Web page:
87. In particular, Auberge knew or should have known that its guests, including Plaintiffs, needed a safe environment at the hotel. Auberge knew or should have known that its guests, including Plaintiffs, could face security risks and emergency situations requiring an appropriate and reasonable response from hotel staff, police and/or medical professionals. And Auberge knew or should have known that its guests, as well as its personnel, could experience medical emergencies, including alcohol and/or drug overdoses, requiring an appropriate and reasonable response from hotel staff, police and/or medical professionals.

88. However, Auberge hired, supervised and retained employees, including the head of security, who were not trained or able, among other things, to provide a safe environment, to identify an employee who was high and drunk and to remove him from work, or to handle emergency situations and medical emergencies.

89. Auberge also knew or should have known that the security protocols and training of employees at the Malliouhana were inadequate to protect guests, including Plaintiffs, as well as its personnel from violent acts, and inadequate to respond appropriately to emergency situations.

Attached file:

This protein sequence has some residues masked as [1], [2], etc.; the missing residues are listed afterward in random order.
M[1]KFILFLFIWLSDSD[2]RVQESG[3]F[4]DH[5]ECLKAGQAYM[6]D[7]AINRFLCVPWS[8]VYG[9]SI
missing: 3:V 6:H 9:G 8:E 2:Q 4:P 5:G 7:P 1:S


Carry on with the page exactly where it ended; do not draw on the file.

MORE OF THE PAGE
90. Thus, before Scott was attacked, Auberge was aware of the probable dangerous consequences of its conduct, and that it willfully and deliberately failed to avoid those consequences.

91. These employees’ […] [actions and lack of action] harmed Plaintiffs.

92. Auberge breached its duty to Plaintiffs in training, supervising, and retaining other personnel, including the head of security, and engaged in negligent or reckless behavior by, among other things, (1) failing to hire and train its employees so that they were able to ensure that the hotel provided a safe and secure environment for its guests; (2) failing to hire and train its employees so that they would not allow Mitchel to continue working at the resort or have access to hotel guests, including wearing an Auberge uniform, particularly when high and drunk; (3) failing to hire and train its employees so that they were able to respond appropriately and immediately to the attack once notified of it; and (4) failing to hire and train its employees so that they were able to respond appropriately and immediately to the medical emergency of Mitchel’s being high and drunk.

93. Thus, Auberge acted negligently, recklessly or with a lack of diligence when it failed to train and to supervise personnel to ensure the safety and protection of Plaintiffs, or to ensure that others properly performed those tasks.